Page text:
Can I say "rather+wanted" (past tense)

  1. I would rather want to make little modifications than make many modifications.
  • rather+want correct?(Simple present)
  • Can I say “rather+wanted” (past tense)
    While using Rather+Than - should I only use simple present (eg: rather+want)

Can I write: I rather want…(Here I didn’t use I +would+ rather.)
Which one is correct?

  1. I could + learned it.(I tell about my ability to learn english which is past - not present)
    is the above sentence correct.

  2. Is this correct - “I might have learned it two monthes ago” (might+have+learned)



You pose some interesting points. ‘Rather’ is a difficult word to pin down and you have to be careful what function you want it to perform. I’m not really happy with ‘I would rather want …’ because it doesn’t fit very well with ‘want’ and ‘would’ in the same sentence. I would suggest that it should read: ‘I would rather make …’ suggesting a preference because at the end of the sentence you have ‘than’. You can also use ‘rather’ to modify the idea contained in the verb that follows: I rather like the idea you have suggested indicates I do really want to I rather wanted suggests I did really want to … and I rather want to …suggests I do really want to …

In 2 you can say: I could have learned suggesting I was able to or It would have been possible for me to learn

In 3 The use of ‘might’ makes this more remote and suggests: Two months ago it was possible that I learned it but I’m not really sure - I can’t remember or It may have been possible but again there is some uncertainty.


Thank you very much Alan, for your reply.
COuld + past tense- could+learned (this is the past)
Eg: I could learned the lesson.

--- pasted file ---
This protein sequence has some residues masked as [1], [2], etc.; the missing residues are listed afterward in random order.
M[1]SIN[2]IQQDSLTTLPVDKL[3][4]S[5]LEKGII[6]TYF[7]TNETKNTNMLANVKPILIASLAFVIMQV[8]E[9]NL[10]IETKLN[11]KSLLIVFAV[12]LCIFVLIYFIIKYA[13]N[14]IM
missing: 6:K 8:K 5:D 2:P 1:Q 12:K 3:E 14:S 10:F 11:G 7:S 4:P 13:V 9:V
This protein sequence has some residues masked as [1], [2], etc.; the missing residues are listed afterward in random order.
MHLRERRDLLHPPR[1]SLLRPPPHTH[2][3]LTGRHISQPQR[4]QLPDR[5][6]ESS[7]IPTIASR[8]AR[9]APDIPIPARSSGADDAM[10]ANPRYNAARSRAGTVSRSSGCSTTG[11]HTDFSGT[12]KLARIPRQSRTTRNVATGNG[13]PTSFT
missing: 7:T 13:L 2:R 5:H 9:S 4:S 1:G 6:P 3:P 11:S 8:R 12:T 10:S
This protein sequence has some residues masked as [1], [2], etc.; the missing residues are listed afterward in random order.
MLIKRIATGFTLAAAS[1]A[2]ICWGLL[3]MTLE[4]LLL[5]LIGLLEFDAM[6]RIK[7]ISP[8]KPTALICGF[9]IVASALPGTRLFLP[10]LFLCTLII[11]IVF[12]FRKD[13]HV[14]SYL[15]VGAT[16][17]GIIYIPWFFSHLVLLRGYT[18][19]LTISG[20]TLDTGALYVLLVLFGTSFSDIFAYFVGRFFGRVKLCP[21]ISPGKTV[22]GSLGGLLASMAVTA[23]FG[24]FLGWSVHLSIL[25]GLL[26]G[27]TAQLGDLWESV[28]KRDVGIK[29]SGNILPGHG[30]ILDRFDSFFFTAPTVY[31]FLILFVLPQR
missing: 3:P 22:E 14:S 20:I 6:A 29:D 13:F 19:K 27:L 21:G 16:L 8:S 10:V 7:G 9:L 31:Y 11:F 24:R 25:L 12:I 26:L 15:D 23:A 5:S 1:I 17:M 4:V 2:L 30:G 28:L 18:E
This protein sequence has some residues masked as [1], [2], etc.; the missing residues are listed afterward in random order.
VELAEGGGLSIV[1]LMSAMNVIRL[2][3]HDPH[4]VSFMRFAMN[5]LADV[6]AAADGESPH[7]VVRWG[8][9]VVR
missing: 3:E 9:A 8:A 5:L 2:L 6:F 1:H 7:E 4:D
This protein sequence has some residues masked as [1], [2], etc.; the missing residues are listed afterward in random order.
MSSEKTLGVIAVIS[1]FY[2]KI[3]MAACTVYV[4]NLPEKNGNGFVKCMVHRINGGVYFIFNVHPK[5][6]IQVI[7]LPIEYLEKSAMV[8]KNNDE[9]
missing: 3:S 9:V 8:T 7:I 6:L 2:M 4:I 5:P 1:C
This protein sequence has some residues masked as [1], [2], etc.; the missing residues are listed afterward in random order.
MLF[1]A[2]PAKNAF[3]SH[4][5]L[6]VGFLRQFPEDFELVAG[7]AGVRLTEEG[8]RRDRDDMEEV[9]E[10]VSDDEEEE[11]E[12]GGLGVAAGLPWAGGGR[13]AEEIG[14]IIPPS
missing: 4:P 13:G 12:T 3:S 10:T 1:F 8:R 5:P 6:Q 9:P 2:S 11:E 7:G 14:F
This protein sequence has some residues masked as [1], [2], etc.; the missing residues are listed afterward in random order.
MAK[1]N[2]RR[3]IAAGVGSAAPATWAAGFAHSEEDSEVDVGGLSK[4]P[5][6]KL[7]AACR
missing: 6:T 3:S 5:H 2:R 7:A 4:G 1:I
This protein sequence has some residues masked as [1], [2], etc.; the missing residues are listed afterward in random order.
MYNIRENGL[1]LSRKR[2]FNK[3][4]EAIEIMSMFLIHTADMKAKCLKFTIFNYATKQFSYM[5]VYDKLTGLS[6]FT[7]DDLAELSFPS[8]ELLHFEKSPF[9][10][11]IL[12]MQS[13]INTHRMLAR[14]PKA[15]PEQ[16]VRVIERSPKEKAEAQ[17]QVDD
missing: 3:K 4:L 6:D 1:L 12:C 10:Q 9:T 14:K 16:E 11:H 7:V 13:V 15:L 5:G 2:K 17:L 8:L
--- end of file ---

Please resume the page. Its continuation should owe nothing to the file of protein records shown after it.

Here, i am not using “Have”.
----use of the above structure OK?

  1. I think - could= telling about the past action
  2. could=Politely asking others to do things.

Hi Suresh,

No, it is not grammatical to say “could learned”. “Could learn” is grammatically possible.

You can use “could” with the base form of a verb to talk about a general ability at a certain time in the past, for example:

  1. I could swim when I was 8.
  • That means that when I was 8 years old, I had the general ability to swim.
    You can also use “could” in polite requests. For example:
  1. Could you help me with my homework?
  • That basically means “Would it be possible for you to help me with my homework?”

Thank you very much Yankee. We have to learn a lot of things from the people of the US. One question i always have is, if we talk english with small mistakes, can you understand what we want to communicate to you. I mean, can you get the main point, even though the words are not perfect match.

Hi Suresh

Making small mistakes is not usually a problem when you talk to people in English.
Sometimes, however, a seemingly small error can lead to misunderstanding.
I think this is true in any language.